Using writing, and meditation, and ice cream, and reading, and dreams,

and a whole lot of other tools to rediscover who I am,

after six years living with a man with OCPD.

Thursday, June 2, 2011

Put On Your Own Oxygen Mask, First

If we've traveled on a plane... pretty much ever, we've heard the drill, about "When traveling with a small child, or person who needs assistance, put on your own oxygen mask first, before assisting the other person."

And of course, that makes sense.  If we are dead cold passed out, then who's going to put the oxygen mask on little Jimmy or Grandma?

Yet when it comes to a dysfunctional relationship, our instinct is to do the exact opposite.  We go into therapy, either with or without our partner, and tell the therapist, "S/he's broken.  Fix her/him!"  (Or, teach me how to fix her/him.)

What do they do?  They tell us we have to work on ourselves first.


We may spend a lot of time explaining to said therapist just how screwed up our partner is.  Session after session.  Finally, it seems like they "get" it.

And they return, gently, firmly, to "You have to work on changing yourself."

One of the things that happens in a dysfunctional relationship is our sense of reality gets distorted.  We need to learn to build - or rebuild - healthy boundaries.  We need to rediscover our own truths, instead of bending ourselves into pretzels trying to please or accommodate the disordered person, and coming to believe their truths.  Sometimes we have internalized what we have heard from disordered parents, lovers, spouses, bosses, etc., so long that it feels like this is who we are.


He calls me a fat slob, so I must be one.
She says I'm selfish to want to go out with my friends once a week, so I must be selfish.
He swears and gets upset when my friends call in the evening, so maybe it is intrusive of them.
She says it's lazy of me to want to sleep late on Saturday morning after a 60 hour workweek instead of getting up to weed the garden at seven a.m.
He says we wouldn't fight if I didn't argue with him about everything.

Hey, maybe I am a fat slob.  And maybe that's total BS.  Just because someone says something to us, just because it happens to zing us in a spot where we feel vulnerable, doesn't mean it's true.

We need to relearn what's reality and what's crazythink - like the idea that the order in which one carries groceries into the house is a matter of life or death. 

The only way we can do that is by emotionally taking a step back,  Stop trying to "fix" or "understand" or empathize with our partner.  We cannot do their emotional homework for them, we can only do our own.  Deal with our own issues, become reacquainted with how we think, feel, want... that's putting on our own oxygen mask.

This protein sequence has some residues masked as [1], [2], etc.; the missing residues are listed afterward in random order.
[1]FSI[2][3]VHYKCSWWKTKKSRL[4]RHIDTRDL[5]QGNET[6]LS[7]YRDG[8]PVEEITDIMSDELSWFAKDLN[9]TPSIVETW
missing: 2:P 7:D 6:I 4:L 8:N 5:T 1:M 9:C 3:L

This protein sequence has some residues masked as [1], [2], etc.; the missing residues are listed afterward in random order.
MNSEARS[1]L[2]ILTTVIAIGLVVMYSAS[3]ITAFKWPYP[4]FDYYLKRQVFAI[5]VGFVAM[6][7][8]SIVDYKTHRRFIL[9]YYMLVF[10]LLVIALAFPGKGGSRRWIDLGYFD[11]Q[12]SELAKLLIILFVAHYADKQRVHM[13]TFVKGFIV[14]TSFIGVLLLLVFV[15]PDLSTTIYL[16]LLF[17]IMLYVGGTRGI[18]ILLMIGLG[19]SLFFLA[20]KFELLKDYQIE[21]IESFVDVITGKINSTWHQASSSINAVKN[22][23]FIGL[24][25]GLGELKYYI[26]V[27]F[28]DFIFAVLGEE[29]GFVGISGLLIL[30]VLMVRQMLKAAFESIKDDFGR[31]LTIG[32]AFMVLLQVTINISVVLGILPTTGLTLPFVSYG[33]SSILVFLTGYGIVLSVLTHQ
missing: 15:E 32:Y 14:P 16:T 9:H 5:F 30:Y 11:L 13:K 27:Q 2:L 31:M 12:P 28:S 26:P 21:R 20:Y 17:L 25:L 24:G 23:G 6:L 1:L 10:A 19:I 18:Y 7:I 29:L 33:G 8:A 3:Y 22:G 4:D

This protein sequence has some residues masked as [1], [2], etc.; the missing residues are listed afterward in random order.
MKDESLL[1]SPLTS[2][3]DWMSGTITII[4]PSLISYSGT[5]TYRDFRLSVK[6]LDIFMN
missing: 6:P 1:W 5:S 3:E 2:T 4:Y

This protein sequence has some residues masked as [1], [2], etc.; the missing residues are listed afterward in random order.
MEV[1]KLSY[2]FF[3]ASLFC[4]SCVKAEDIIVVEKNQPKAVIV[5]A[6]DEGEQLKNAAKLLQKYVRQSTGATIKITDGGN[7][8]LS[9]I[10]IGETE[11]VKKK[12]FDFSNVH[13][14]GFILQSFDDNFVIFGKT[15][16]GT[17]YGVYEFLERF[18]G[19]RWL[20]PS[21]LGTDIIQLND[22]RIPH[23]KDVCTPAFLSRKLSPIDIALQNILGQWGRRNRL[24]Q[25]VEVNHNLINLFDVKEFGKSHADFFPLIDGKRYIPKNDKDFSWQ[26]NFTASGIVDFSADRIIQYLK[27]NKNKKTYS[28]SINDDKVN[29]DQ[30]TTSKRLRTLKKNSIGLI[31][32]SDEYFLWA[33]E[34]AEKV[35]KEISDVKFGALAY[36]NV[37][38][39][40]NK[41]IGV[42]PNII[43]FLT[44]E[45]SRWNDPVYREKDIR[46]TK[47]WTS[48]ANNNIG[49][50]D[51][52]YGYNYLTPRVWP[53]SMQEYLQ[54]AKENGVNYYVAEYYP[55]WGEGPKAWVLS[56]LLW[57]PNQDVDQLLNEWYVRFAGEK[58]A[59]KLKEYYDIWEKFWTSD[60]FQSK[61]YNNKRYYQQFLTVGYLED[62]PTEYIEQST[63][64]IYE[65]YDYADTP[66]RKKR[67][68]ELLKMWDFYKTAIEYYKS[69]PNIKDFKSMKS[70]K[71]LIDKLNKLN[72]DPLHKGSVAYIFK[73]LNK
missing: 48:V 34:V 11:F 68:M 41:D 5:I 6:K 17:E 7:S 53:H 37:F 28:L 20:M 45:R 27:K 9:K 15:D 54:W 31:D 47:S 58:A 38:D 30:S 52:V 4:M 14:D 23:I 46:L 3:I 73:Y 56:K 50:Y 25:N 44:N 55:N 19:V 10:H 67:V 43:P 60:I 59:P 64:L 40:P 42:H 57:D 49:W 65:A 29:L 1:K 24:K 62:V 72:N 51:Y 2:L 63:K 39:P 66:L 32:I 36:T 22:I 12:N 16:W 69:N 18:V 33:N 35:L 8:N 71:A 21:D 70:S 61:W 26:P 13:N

Then, once we have some "oxygen," we can better figure out what we want to do next.  Maybe we will find a better way of living with our partner even if s/he makes no changes at all.

Maybe the changes we make in our own attitudes and ways of dealing with life will make our partner so uncomfortable (or so impressed) that s/he will be willing to work on fixing him or herself.

Maybe we will decide to end the relationship.

Maybe we will try one thing, for a limited period of time, and then another.

I'd already started this blog post, and one of my chat friends posted this, which was so in line with where I was gong that I asked to borrow it. 
Our joint therapist would point out to my ex (the ocpd partner) that his perspective did not change my truth. It was an interesting way to phrase it. He called it denying my truth. It was his rewriting of reality to ease his anxiety by increasing mind. It was so confusing and exhausting.

My divorce attorney gave me several good analogies that I still think of:

She said, if he set your hair on fire and then told you that he didn't, your hair would still be burnt off.

She also said he can call you a giraffe but that doesn't mean you are one and your neck won't get any longer.

from Martin Pettitt at Flickr
The whole point being that we have to heal ourselves and then trust our own strength. This is not an easy task. I resigned the marriage rather than continue to do this 24/7 but I have learned what I need to do for my children's sake.

1 - We are strong or we would never have been their partners.

2 - We are kind, but must remember to be kind to ourselves first.(Remember to place your oxygen mask on first before securing children and others - from pre-flight instructions - OCPD are always crashing so don't go down without your mask)

3 - We are adept at interpersonal communication or we could never learn to speak OCPD.

4 - We are not mind readers and the harder we try the more we will fail - which will be our fault. Do not try!!!!!!!!!

5 - I have learned to pretend that what is being asked of me was asked of another. Such as a solid married couple you know or a sibling that you are close to..... or would you want your child to be treated this way. If the answer is no, then it is not acceptable to you either.
What lessons have you learned about putting on your own oxygen mask?